One of the questions I’m asked all of the time is one which no one on this side of the Atlantic Ocean would ever expect, and that is, what are the legal requirements for business letterhead in the US? The answer is, there are none, usually accompanied by a vaguely perplexed look. That’s not entirely true, as I’ll discuss below, but it’s pretty darn close. But first, why the question in the first place?
Perhaps unsurprisingly, Germany does regulate the content of letterhead, as do most European countries to one extent or another. Although the requirements differ for different types of corporations, German letterhead (Briefbogen) typically includes the company name and address, the court at which the company is registered, the company’s number in the corporate registry (Handelsregisternummer), and the managing directors or officers of the corporation. Germans also typically include their complete banking information, including the IBAN or similar bank number and account.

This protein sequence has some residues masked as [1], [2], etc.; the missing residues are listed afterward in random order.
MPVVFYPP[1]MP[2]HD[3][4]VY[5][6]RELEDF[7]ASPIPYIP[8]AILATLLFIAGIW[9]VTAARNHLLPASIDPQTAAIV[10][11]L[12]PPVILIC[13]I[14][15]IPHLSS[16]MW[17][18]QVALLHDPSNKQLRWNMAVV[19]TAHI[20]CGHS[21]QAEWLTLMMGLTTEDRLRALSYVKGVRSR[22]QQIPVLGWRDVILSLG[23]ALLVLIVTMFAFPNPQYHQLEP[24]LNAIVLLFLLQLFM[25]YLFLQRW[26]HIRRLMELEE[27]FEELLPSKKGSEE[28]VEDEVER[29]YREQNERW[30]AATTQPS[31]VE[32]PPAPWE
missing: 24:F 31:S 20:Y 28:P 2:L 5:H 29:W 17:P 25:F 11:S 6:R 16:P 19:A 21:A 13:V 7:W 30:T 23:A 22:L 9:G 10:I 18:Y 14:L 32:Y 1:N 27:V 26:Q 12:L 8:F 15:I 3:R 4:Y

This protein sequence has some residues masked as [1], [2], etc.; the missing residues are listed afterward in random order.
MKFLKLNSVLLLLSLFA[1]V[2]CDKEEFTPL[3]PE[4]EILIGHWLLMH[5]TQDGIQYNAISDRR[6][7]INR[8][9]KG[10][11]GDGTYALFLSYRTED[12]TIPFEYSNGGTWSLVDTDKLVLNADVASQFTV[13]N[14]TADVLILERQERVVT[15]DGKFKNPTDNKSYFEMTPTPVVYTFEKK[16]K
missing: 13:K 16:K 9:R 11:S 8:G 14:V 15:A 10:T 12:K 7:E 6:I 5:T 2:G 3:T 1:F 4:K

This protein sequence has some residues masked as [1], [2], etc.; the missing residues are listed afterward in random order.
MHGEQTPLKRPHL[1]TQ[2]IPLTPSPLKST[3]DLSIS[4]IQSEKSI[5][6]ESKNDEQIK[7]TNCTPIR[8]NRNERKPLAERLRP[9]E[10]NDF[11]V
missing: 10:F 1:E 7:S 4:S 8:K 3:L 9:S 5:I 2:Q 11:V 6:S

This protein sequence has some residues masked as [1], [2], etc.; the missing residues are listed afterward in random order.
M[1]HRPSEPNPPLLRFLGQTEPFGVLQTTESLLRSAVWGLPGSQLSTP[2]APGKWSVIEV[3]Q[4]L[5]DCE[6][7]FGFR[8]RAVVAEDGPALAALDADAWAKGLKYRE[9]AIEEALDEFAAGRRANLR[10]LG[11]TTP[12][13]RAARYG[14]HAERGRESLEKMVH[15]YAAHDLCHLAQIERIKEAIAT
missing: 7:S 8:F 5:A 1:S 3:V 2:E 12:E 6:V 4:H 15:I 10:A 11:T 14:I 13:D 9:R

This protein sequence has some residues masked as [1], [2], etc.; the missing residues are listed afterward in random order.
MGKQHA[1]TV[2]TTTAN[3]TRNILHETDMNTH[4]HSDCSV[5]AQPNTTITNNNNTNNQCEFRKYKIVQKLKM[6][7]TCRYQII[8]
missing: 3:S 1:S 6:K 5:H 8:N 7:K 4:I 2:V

In the US, in contrast, letterhead is typically limited to the company name, address, phone numbers, and website address. personalized letterhead may also include an e-mail address or other contact information, and occasionally letterhead will include a slogan or information about the company’s productions. That’s typically it – no additional information is required or expected. In fact, you can leave most of that information off if you really want, although it may not make as professional an impression.
While not a requirement under the law, it is advisable for companies to include their full legal names somewhere on the letterhead, including “Inc.” or “LLC” or whatever, to clearly indicate to the recipient of any correspondence that they are dealing with a limited liability business entity. Certain industries include additional information by custom (e.g., law firms include the names of partners in the partnership), but that’s not a legal requirement.
It’s also important that the letterhead not be deceptive – while you don’t have to include any particular information on your letterhead, the information you choose to include should be accurate and clear.
So, to be clear, you do not need your EIN (tax number), directors, officers, or bank information on your US letterhead. In fact we recommend against it, because that’s just information that scammers can use to try and social engineer their way into your company bank account.
For more information about German letterhead requirements, see this summary from the Hamburg Chamber of Commerce (in German) or shoot us an e-mail.